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By Mangosuthu Buthelezi
Memories of a long brotherhood tempered in common struggle
Independent voices from the The Washington Times Communities
Topic - Eric K. Shinseki
The Defense Department and the Veterans Affairs Department are moving too slowly to integrate medical records into a system that would speed up treatment for veterans, the chairman of the Joint Chiefs of Staff said Wednesday.
Despite rosy platitudes from President Obama on Veterans Day, more than 700,000 former servicemen and women remain waiting for medical benefits owed to them because of a backlogged system that takes an average of 300 days to navigate.
As his administration struggles to keep its promise on providing veterans' benefits, President Obama marked Veterans Day with a pledge to care for those returning from war in Afghanistan.
The Department of Veterans Affairs has been able to maintain most operations amid the government shutdown, but Secretary Eric K. Shinseki warned Congress on Wednesday that it will soon have to halt payments to more than 5 million beneficiaries.
Dear Sgt. Shaft: My wife and I are both enrolled in TRICARE Prime. When I turn 65 and become eligible for TRICARE For Life, will my wife who is 9 years younger still be eligible for TRICARE Prime? If so, how much will it cost us?
Dear Sgt. Shaft: My ex-husband served in the Army for two to three years. I was married to him for 11 years. Am I entitled to any VA benefits? I was recently diagnosed with an autoimmune disease and was wondering if I am entitled to medical benefits.
This Memorial Day is punctuated by one other scandal in the Obama administration. The inability of the Department of Veterans Affairs to process disability and related claims of our nation's veterans in a timely manner is a shameful situation that may well add not only to anxiety among veterans, but even to the number of deaths of those who served their nation.
Labor Secretary Hilda L. Solis announced Wednesday that she will leave the administration — a surprise resignation that adds to what is turning into a major shake-up among President Obama's team.
Dear Sgt. Shaft: I need to renew my dependent ID and would like to know if there is somewhere near Harrison, Ark., we can go.
Dear Sgt. Shaft: I have a question for you: Why is it that the VA does not negotiate with pharmaceutical companies on a nationwide basis as opposed to regional negotiations? I am unable to get some meds for my service-connected disability because the VA won't come into the 21st century or negotiate on the national level. I am fortunate that my disability compensation currently covers the expense of buying the needed meds. It just seems wrong that I should have to pay for a service-connected disability to some degree.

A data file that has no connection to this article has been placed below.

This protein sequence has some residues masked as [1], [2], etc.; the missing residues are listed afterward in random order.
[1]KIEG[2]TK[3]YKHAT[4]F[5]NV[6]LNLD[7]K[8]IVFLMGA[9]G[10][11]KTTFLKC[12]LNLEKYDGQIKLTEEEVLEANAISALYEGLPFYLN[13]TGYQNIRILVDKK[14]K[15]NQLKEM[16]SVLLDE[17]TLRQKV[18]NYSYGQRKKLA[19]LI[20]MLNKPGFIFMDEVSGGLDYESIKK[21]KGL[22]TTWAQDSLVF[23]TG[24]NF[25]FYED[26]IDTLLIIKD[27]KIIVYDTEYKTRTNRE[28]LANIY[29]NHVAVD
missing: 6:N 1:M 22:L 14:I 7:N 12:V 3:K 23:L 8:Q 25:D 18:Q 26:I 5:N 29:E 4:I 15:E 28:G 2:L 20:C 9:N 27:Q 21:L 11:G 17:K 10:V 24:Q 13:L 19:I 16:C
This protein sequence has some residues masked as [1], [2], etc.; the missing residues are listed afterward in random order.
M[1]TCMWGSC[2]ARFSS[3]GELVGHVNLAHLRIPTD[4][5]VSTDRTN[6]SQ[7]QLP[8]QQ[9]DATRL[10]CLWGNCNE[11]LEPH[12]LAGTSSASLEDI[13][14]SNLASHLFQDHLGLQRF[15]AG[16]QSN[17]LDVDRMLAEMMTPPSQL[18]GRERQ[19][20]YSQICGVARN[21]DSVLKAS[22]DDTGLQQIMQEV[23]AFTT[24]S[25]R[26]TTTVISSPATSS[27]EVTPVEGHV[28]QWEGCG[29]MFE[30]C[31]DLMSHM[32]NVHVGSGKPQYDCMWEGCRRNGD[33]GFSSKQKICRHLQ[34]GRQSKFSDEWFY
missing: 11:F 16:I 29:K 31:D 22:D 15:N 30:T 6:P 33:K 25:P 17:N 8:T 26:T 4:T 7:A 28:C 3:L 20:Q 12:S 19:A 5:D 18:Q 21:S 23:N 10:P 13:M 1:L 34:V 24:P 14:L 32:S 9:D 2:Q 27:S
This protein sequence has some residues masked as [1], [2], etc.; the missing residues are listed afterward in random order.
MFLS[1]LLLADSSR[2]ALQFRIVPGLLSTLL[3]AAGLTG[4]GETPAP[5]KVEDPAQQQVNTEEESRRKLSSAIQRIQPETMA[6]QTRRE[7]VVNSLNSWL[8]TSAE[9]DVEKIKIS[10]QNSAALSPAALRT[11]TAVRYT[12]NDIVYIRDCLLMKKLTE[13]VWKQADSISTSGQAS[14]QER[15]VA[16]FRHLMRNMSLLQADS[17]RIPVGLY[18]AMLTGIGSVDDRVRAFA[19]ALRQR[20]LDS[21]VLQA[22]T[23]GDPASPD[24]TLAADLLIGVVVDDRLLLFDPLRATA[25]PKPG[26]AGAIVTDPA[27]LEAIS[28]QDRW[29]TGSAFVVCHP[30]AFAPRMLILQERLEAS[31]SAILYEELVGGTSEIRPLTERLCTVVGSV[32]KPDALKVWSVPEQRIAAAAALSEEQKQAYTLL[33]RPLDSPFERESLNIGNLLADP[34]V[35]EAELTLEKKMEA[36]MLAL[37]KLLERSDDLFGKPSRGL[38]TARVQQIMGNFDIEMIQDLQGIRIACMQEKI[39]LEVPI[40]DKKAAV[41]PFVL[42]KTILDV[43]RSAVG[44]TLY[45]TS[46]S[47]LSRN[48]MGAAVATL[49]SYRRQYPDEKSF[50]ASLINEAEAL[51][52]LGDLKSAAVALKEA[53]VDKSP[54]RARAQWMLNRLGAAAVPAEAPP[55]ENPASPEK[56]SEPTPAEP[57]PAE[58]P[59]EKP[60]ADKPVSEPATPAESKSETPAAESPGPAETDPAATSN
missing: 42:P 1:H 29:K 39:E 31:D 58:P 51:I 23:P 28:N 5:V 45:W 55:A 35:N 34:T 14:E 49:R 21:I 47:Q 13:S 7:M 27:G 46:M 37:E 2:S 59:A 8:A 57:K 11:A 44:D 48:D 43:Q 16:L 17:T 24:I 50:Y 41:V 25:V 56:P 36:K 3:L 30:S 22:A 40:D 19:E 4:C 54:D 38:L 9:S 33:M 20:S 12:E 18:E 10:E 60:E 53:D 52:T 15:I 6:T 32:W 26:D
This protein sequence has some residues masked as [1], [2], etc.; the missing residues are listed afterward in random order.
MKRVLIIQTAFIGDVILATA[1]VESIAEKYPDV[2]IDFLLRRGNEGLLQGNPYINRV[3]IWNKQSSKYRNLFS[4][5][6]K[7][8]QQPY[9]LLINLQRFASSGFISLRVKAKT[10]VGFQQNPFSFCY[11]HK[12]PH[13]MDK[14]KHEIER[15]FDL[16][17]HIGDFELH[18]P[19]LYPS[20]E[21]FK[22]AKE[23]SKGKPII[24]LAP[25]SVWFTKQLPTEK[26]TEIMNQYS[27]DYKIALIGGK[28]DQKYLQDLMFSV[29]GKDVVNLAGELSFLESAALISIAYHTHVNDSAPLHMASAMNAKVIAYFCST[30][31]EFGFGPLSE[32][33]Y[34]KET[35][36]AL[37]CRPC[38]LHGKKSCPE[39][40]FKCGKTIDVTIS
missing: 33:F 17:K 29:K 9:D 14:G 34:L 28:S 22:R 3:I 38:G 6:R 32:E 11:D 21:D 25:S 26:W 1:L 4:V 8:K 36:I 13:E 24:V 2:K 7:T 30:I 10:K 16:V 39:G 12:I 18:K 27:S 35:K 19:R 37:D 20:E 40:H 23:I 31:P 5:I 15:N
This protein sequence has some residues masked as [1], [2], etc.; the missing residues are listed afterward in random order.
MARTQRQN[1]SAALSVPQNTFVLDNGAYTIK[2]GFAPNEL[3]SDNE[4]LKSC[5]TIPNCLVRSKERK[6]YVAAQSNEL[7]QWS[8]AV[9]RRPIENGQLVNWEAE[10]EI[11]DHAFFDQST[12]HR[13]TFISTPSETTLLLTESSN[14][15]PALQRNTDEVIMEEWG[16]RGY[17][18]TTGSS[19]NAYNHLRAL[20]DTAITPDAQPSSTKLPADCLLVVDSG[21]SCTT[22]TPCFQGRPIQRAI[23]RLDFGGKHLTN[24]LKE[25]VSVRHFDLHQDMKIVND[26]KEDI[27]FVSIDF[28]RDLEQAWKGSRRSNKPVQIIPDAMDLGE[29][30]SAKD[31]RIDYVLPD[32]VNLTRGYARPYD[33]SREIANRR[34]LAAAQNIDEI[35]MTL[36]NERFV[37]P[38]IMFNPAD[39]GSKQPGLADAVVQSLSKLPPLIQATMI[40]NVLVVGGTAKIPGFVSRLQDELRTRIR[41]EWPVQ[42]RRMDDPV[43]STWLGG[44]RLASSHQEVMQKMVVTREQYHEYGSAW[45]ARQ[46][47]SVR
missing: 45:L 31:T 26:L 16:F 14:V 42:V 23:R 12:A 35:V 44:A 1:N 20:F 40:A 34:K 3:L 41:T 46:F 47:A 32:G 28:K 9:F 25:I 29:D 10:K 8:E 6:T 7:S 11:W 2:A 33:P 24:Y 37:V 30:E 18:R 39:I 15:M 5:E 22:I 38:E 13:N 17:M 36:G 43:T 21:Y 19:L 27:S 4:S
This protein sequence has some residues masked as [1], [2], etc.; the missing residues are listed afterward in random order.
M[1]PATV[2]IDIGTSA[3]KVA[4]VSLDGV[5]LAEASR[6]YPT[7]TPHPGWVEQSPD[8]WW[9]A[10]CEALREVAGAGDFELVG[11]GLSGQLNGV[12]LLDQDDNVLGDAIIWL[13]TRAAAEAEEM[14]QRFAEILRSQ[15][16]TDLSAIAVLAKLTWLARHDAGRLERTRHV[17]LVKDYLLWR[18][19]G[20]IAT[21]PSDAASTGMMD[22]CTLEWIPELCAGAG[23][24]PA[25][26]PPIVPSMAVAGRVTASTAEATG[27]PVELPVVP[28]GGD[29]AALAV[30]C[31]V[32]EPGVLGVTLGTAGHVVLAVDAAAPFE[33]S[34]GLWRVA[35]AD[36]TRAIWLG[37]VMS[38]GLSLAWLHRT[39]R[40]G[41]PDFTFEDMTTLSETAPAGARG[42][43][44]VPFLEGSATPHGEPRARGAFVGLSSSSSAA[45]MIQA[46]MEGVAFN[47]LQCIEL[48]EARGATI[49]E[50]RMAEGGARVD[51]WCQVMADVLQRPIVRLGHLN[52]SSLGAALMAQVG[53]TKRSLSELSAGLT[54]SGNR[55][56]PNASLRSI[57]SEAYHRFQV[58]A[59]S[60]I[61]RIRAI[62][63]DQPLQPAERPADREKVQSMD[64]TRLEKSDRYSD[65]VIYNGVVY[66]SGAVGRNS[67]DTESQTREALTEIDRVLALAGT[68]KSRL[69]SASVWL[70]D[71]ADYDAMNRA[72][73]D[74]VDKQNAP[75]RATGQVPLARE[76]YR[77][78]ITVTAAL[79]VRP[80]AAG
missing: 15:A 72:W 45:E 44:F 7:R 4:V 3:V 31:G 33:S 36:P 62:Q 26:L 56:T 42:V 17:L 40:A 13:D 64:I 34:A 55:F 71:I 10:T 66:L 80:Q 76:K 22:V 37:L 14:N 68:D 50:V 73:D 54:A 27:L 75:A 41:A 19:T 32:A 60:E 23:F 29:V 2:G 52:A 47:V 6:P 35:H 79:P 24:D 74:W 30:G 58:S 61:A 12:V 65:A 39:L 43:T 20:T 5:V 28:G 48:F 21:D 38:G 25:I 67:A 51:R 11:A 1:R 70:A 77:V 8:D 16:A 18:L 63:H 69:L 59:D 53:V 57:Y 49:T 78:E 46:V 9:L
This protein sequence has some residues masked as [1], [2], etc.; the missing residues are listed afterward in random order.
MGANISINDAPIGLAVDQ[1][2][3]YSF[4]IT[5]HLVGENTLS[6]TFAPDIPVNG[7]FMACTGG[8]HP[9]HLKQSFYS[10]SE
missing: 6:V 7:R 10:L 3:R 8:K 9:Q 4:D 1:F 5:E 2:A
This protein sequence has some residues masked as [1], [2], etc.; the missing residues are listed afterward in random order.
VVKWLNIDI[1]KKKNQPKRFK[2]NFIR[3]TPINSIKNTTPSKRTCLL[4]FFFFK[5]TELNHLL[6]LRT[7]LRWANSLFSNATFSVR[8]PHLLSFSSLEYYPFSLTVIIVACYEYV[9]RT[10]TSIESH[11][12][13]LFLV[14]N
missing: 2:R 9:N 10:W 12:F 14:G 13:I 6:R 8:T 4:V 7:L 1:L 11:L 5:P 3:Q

President Obama observed Veterans Day on Sunday by laying a wreath at the Tomb of the Unknowns at Arlington National Cemetery and promising the post-9/11 generation of veterans and their families that America will care for them "as long as they walk this Earth."
Dear Sgt. Shaft: I know that you are very interested in the safety of visually impaired veterans when taking their prescriptions. You understand all too well the danger of not reading prescription labels and the possibility of making a tragic mistake. As you know, the ScripTalk Talking Prescription System is now installed in all VA Medical Centers in U.S.
Dear Sgt. Shaft: I need help and advice, I am three months in remission and have had chemo with Rituxan five times since my diagnose of ischemic heart disease and non-Hodgkin's lymphoma 2001. I was not in Vietnam but in the U.S. Army from 1970 to 1973 and the U.S. Air Force from 1973 to 1979. I was stationed at U.S. Army Fort Dix in N.J., U.S. Air Force Base Mather in California and Keesler AFB Biloxi in Miss. I have uncovered that these three military sites were exposed to Agent Orange as well as other chemicals. Any suggestions would be greatly appreciated.
Two Republican lawmakers have called on Veterans Affairs Secretary Eric K. Shinseki to fire his chief of staff for approving two training conferences that led to $762,000 in questionable spending.
Dear Sgt. Shaft: Where can I find this Supreme Court ruling stating that taxes aren't supposed to be taken out of separation pay?
"Veterans shouldn't have to wait for the benefits they've earned," VA Secretary Eric K. Shinseki said. "We still have more work to do, but we are making clear progress."
VA Secretary Eric K. Shinseki has said the department will eliminate the backlog sometime in 2015.